10 Ways to Know it’s Time to Move to Memory Care
As we age, there comes a time when living independently is no longer an option. For those whose loved ones are struggling with dementia or Alzheimer’s disease, the decision to move into memory care can be difficult. It’s important to know if and when the time is right for this kind of transition. There are several signs that suggest it may be time to move into a memory care home. Here are ten ways to determine when it is time for memory care.
1. Signs of Cognitive Decline
Signs of cognitive decline can be difficult to identify and can occur gradually over time. Some common signs of cognitive decline include difficulty with making decisions, problems with communication or understanding instructions, loss of interest in previously enjoyed activities, confusion about time and place, difficulty with basic personal care tasks such as grooming and dressing, memory loss or changes in memory recall patterns, and changes in behavior that may indicate a need for assistance with daily living.
If you have noticed a loved one exhibiting any of these signs of cognitive decline, it may be time to move them to memory care. Memory care facilities are specially designed to provide a safe environment and specialized care for those individuals experiencing cognitive decline due to aging or other conditions.
2. Difficulty Managing Medications
Managing medications can be a difficult task for many seniors, especially those with multiple chronic conditions that require daily medication routines. As memory loss becomes more pronounced and it becomes increasingly difficult to remember which medications to take when it may be time to move into memory care. Memory care facilities offer comprehensive services designed to help manage medications, such as reminders and pre-filled pill organizers.
3. Difficulty Managing Personal Care
When a loved one is having difficulty performing activities of daily living, it can be a difficult and stressful time. It is especially challenging if the loved one is struggling with dementia, which can make it hard to do everyday activities like dressing, cooking, or cleaning. If this becomes an issue for your loved one, it may be time to consider a move to a facility where they will have access to 24/7 care and assistance with their activities of daily living.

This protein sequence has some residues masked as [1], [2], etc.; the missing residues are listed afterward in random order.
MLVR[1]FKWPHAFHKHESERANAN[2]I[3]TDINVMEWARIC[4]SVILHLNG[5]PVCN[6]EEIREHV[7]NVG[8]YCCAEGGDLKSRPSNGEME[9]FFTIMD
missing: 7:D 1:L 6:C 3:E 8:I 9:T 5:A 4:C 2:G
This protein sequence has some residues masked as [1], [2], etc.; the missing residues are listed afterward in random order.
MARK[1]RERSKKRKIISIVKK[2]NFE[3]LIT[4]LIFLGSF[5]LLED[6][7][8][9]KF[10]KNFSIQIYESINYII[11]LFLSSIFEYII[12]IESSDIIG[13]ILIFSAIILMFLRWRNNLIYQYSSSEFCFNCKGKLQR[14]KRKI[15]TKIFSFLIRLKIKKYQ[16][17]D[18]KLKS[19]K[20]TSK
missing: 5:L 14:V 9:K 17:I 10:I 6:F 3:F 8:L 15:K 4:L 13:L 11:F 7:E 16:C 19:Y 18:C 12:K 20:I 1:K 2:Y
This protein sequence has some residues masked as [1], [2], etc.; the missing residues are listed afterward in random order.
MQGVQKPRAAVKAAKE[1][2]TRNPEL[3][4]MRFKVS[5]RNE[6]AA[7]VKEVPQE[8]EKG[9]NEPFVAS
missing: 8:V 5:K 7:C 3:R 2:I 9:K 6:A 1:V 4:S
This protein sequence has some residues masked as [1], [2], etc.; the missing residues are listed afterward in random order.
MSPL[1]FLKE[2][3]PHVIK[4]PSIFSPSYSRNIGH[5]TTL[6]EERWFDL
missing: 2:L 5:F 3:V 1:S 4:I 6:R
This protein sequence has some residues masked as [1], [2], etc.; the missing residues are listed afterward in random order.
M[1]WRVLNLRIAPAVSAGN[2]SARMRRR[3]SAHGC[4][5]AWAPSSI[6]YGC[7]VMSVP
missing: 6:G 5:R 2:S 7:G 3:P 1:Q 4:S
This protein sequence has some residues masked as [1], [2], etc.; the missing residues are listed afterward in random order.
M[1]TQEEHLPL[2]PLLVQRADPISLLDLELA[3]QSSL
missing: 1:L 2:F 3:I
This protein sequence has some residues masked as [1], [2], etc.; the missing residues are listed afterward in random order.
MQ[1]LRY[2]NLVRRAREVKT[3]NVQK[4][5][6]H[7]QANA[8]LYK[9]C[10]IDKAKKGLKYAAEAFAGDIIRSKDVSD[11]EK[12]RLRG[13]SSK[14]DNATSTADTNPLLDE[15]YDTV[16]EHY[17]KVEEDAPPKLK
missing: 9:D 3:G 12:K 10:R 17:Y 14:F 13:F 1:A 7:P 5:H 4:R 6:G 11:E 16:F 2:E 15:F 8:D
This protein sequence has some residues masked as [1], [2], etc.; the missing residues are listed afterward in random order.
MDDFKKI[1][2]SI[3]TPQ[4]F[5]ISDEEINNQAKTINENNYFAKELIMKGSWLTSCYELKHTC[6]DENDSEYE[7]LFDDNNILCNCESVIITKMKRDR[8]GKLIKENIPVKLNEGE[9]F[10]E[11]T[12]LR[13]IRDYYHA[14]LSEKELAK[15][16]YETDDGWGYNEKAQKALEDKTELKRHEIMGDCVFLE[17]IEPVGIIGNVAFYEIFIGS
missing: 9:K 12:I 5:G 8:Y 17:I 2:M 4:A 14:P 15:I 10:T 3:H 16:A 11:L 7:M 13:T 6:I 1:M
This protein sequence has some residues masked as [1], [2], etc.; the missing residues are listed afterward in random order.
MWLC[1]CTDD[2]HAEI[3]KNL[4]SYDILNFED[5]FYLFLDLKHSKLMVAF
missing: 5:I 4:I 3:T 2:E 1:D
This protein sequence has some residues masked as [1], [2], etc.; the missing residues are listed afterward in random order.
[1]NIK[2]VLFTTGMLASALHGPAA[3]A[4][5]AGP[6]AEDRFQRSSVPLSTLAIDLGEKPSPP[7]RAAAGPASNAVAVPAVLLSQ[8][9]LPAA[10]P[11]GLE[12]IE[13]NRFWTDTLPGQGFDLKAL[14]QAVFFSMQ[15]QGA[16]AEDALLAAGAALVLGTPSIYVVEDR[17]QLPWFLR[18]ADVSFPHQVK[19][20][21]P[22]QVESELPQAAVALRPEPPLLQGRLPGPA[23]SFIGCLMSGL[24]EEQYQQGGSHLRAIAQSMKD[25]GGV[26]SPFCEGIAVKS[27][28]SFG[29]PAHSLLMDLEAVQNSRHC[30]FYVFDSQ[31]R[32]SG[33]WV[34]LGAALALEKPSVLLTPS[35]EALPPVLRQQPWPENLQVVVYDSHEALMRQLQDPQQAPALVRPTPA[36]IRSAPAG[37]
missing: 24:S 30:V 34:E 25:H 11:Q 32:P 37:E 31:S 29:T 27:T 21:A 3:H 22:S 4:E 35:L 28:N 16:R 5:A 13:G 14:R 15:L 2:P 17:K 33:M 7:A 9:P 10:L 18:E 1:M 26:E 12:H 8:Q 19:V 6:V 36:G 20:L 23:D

4. Needing More Assistance With Mobility and Balance
As we age, mobility and balance can become difficult to manage. In some cases, even with the help of a cane or walker, extra assistance may be needed. Memory care can provide an invaluable service when it comes to helping seniors maintain their independence. With trained staff available 24 hours a day, memory care provides the time and attention necessary for those needing more assistance with mobility and balance.
It can also give families peace of mind knowing that their loved one is receiving the best possible care in a safe and secure environment. If you or someone you know needs more help with mobility and balance, it might be time to consider memory care services.
5. Changes in Eating Habits
Changes in eating habits are a common problem for those living with dementia and memory care. These changes can range from forgetting to eat to not eating enough to eating too much. Eating habits may also change due to difficulty chewing and swallowing or lack of interest in food. In these cases, memory care can help.
6. Increased Risk-Taking Behaviors
Increased risk-taking behaviors can be a cause for concern in someone who is struggling with memory care, as it can put the individual at risk. These behaviors may include doing things that could lead to serious harm or injury, such as driving without a seatbelt, not taking medications as prescribed or engaging in potentially dangerous activities. If you have noticed increased risk-taking behaviors in someone with memory loss, it may be time to seek professional help.
7. Increased Mood Swings or Behavioral Changes
Increased mood swings or behavioral changes can be difficult to manage and can affect the quality of life for a loved one or family member. If these changes become too frequent, it may be time to consider seeking help from a memory care specialist.
8. Frequent Wandering or Getting Lost Easily
Frequent wandering or getting lost easily can be a symptom of dementia and other degenerative diseases. It is important for those affected by these conditions to have someone with them at all times in order to ensure their safety and well-being. If someone has been diagnosed with memory loss and keeps wandering off, it is time for memory care.
9. Lack of Socialization or Interest in Activities
Sometimes, a lack of socialization or interest in activities indicates that it’s time for memory care. It’s important to observe changes in behavior and be alert for signs that a loved one needs more help than can be provided at home.
10. Dementia or Alzheimer’s Disease Diagnosis
It is important to seek out memory care as soon as possible after diagnosis in order to best support the patient in managing the condition. Memory care is designed to provide compassionate, supportive care that not only helps reduce symptoms but also promotes physical and mental well-being.
Schedule a Tour With a Colorado Memory Care Home
The decision to seek out memory care can often be difficult, but it is important to know that there are many options available and that this type of facility can provide a safe and comfortable environment for your loved one. With so many different types of memory care options available, now may be the time to consider memory care for your loved one. Contact Gardens Care at 303-566-1085 to schedule a tour.